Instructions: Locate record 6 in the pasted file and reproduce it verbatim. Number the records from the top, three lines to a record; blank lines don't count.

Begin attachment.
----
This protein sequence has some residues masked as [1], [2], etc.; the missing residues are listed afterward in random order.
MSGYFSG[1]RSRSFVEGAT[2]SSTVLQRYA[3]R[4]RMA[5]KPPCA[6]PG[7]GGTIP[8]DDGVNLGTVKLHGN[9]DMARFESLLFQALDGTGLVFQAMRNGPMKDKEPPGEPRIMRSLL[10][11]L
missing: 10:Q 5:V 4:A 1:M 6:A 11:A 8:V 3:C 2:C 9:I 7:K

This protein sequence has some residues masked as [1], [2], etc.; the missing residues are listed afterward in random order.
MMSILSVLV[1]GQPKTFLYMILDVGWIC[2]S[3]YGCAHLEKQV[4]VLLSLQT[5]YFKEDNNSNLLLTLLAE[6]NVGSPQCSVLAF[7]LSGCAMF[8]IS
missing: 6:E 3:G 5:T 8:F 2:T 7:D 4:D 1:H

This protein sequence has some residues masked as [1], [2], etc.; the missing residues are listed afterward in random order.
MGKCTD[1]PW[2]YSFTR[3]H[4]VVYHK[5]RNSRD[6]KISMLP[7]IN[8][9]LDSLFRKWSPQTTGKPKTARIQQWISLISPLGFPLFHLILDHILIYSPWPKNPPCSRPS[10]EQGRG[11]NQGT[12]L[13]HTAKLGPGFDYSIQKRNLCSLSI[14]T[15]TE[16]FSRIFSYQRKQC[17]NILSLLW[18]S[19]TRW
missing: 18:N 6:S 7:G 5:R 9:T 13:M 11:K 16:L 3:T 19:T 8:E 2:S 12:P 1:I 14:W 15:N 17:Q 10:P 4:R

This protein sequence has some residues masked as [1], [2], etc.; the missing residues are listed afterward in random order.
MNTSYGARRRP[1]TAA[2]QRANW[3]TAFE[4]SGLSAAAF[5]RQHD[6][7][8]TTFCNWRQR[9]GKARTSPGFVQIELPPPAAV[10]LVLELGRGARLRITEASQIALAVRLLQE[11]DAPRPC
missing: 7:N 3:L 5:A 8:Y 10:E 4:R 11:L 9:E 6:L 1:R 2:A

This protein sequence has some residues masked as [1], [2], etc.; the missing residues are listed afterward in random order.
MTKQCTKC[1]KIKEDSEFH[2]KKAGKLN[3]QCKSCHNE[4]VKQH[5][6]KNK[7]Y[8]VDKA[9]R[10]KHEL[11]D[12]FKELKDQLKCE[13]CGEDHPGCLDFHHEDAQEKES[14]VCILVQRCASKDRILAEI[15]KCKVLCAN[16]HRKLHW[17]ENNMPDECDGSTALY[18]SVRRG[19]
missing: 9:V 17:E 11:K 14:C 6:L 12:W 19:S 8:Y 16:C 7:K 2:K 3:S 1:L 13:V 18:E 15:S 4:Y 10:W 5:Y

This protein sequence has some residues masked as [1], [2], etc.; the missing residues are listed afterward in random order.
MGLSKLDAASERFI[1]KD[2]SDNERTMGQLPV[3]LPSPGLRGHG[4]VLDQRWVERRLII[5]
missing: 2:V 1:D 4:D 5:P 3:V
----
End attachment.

This protein sequence has some residues masked as [1], [2], etc.; the missing residues are listed afterward in random order.
MGLSKLDAASERFI[1]KD[2]SDNERTMGQLPV[3]LPSPGLRGHG[4]VLDQRWVERRLII[5]
missing: 2:V 1:D 4:D 5:P 3:V